What are the implications for practitioners? Commissions should seek commentary from complaints managers through open dialogue before making final recommendations. This will ease the progress of reforms and make recommendations more acceptable and ‘genuine’ in the specific context of the hospital.

Additional keywords: health ombudsman, patient grievances, quality regulation.


[1]  Braithwaite J, Makkai T, Braithwaite V. Regulating aged care: ritualism and the new pyramid. Cheltenham, MA: Edward Elgar; 2007.

[2]  Braithwaite V. Defiance and motivational postures. In: Weisburd D, Bruinsma G, editors. Encyclopedia of criminology and criminal justice. New York: Springer Science+Business Media; 2014. pp. 915–24.

[3]  Gray G, Silbey S. The other side of the compliance relationship. In: Parker C, Nielsen V, editors. Explaining compliance: business responses to regulation. Cheltenham, MA: Edward Elgar; 2011. pp. 123–38.

[4]  Healy J. Improving health care safety and quality: reluctant regulators. Aldershot: Ashgate; 2011.

[5]  Beaupert F, Carney T, Chiarella M, Satchell C, Walton M, Bennett B, Kelly P. Regulating healthcare complaints: a literature review. Int J Health Care Qual Assur 2014; 27 505–18.
Regulating healthcare complaints: a literature review.CrossRef | 25115053PubMed |

[6]  Taylor DMcD, Wolfe RS, Cameron PA. Analysis of complaints lodged by patients attending Victorian hospitals, 1997–2001. Med J Aust 2004; 181 31–5.

[7]  National Health Performance Authority. 6.2 – Initial indicators for hospitals and local hospital networks. Canberra: National Health Performance Authority; 2012. Available at: [verified 21 May 2015].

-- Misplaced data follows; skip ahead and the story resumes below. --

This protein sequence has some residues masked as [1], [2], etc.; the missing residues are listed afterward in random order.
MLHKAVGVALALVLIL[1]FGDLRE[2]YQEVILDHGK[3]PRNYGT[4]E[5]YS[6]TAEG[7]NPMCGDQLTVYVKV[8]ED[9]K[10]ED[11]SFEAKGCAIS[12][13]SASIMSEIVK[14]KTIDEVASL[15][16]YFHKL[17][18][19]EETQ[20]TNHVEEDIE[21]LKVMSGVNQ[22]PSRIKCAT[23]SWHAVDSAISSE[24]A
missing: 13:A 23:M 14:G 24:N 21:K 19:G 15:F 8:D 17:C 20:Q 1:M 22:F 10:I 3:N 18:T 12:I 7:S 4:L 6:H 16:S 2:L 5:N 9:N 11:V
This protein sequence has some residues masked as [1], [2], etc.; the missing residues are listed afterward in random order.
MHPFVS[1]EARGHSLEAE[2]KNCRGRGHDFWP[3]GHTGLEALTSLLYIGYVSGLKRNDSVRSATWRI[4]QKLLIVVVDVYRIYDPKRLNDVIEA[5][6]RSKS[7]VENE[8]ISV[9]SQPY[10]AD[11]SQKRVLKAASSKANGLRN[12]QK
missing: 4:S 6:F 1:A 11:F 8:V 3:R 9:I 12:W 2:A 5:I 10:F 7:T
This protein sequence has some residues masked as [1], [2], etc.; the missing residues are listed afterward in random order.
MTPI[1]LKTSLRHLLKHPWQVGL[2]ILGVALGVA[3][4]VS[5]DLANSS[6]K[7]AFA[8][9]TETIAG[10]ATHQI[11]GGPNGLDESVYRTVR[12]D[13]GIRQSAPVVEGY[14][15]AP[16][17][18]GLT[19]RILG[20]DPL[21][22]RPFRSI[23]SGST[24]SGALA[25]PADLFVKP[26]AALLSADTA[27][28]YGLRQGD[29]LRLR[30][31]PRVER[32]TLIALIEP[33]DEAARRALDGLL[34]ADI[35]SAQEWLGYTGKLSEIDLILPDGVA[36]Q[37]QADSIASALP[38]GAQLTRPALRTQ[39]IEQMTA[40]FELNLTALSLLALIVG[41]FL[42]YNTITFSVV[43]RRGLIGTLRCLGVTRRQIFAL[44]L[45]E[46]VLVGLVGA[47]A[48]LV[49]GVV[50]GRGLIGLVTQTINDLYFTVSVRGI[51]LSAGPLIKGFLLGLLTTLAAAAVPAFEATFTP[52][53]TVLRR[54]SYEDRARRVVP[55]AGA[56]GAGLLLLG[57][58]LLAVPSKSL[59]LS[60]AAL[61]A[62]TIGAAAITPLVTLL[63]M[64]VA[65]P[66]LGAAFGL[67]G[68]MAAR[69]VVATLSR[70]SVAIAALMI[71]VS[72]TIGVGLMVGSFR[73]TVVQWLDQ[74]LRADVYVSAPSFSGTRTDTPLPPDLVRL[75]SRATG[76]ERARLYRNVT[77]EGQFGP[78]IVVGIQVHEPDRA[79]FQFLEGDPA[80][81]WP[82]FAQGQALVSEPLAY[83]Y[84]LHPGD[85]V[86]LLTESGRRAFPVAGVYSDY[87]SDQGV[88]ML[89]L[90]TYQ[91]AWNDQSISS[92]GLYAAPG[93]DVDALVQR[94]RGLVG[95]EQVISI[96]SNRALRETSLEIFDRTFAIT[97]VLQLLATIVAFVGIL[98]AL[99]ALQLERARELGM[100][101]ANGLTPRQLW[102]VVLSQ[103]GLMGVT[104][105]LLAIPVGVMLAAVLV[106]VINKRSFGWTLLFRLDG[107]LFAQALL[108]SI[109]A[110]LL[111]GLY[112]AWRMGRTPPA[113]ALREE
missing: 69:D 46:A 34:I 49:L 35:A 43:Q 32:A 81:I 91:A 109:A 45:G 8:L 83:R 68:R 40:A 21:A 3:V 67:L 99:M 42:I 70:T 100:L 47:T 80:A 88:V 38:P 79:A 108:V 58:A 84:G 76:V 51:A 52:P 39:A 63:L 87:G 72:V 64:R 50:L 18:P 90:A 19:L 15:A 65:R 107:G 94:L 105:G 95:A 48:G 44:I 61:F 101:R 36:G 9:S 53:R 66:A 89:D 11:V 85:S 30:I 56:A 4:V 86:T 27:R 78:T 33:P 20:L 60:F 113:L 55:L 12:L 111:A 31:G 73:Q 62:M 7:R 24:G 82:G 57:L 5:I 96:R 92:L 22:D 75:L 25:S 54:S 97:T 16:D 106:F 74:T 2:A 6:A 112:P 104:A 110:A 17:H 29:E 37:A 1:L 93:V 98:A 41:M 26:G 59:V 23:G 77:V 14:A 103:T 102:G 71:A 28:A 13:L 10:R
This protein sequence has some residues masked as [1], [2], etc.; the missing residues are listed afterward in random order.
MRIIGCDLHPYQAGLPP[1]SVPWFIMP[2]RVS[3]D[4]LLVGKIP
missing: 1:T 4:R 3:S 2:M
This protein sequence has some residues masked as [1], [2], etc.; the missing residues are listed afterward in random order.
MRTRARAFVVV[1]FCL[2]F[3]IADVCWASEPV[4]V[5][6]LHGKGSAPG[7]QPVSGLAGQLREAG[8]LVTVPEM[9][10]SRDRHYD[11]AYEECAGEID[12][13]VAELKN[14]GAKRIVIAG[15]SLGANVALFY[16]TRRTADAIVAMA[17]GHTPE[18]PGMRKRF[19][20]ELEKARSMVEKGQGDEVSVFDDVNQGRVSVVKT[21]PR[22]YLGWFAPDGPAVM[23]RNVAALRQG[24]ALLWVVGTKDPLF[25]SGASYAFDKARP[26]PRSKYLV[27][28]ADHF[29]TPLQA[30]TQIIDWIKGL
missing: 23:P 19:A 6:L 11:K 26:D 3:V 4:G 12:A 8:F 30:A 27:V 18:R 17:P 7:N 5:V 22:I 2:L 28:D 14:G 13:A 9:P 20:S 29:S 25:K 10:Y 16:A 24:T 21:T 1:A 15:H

[8]  Walton M, Smith-Merry J, Healy J, McDonald F. Health complaint commissions in Australia: time for a national approach to data collection. Aust Rev Public Affairs 2012; 11 1–18.

[9]  Dugdale P, Healy J. The Australian health care system, 2014. In: Mossialos E, Wenzl M, Osborn R, Anderson C, editors. International profiles of health care systems, 2014. New York: The Commonwealth Fund; 2015. pp.11–20.

[10]  Thomas D. Medicine called to account: health care complaints mechanisms in Australasia. Sydney: University of New South Wales; 2002.

[11]  Healy J, Walton M. Health ombudsmen in polycentric regulatory fields: England, New Zealand and Australia. Aust J Public Adm 2016;
Health ombudsmen in polycentric regulatory fields: England, New Zealand and Australia.CrossRef |